Deb Nystrom, REVELN's insight:

Assessing the "why" of these processes are key.  For example, the goals of peer review may fit the type of work that happens in  team oriented cultures of a certain size.  360 feedback is also best for newer to mid-level managers, open to development.  ~  D

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David Hain's curator insight, July 16, 2013 4:11 AM

Fascinating experiment - hope it works!

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Pay-for-Performance, A trade-off for Trust & Commitment

Pay-for-Performance, A trade-off for Trust & Commitment | Talent and Performance Development | Scoop.it
Paying your employees more for hitting specific targets may backfire, according to HBS professor Michael Beer .


..."I think there is an implicit negotiation going on between what management wants and expects, and what employees want and expect," observed Beer in his talk to HBS faculty. This implicit negotiation is "embedded" in the context of pay-for-performance, but often goes undiscussed and unacknowledged, he suggested. Misunderstandings about goals are the result. Pay-for-performance may also have a natural life cycle that managers are unaware of, he said.


Financial rewards in a fast-changing business environment could undermine a company's ability to build trust and commitment unless management and employees have an honest discussion of their mutual expectations, they added. This is "very difficult to do."


Related posts by Deb:

A History of Performance Appraisals: Letting Go to Power New Culture


Choices for High Performance Teams, Groups and Psuedo-Teams: Achievement Is How You Say It!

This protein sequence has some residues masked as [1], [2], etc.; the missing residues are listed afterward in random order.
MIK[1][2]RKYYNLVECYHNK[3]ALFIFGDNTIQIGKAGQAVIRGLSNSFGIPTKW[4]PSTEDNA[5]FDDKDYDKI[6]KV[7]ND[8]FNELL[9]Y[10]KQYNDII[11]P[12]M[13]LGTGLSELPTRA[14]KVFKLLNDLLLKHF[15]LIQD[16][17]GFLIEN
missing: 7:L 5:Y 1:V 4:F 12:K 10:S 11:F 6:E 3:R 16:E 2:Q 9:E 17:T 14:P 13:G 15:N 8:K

Deb Nystrom, REVELN's insight:

In my experience, pay continues as a satisfier, never a motivator. This HBR working knowledge article classic illustrates the nuances as well as the nusances of attempting to reconcile the hierarchy barriers of expectations in pay-for-performance.  Compensate fairly, motivate systemically & holistically. ~  Deb

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Flawed Performance Management and Hospital Consultants Don't Mix > Insights to Change

Flawed Performance Management and Hospital Consultants Don't Mix > Insights to Change | Talent and Performance Development | Scoop.it

"...improvements envisaged by the Department were achieved but that’s because its objectives were absurdly unambitious."  


Does this sound like a hobbled performance management system to you?  From "An open blog enabling commentators from across secondary care to share their opinions."


Excerpts:


“A new contract which increased consultants’ pay by between 24% and 28% failed to halt a continuing decline in productivity. Many of the improvements envisaged by the Department were achieved but that’s because its objectives were absurdly unambitious.


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The use and quality of annual appraisals in trusts are patchy.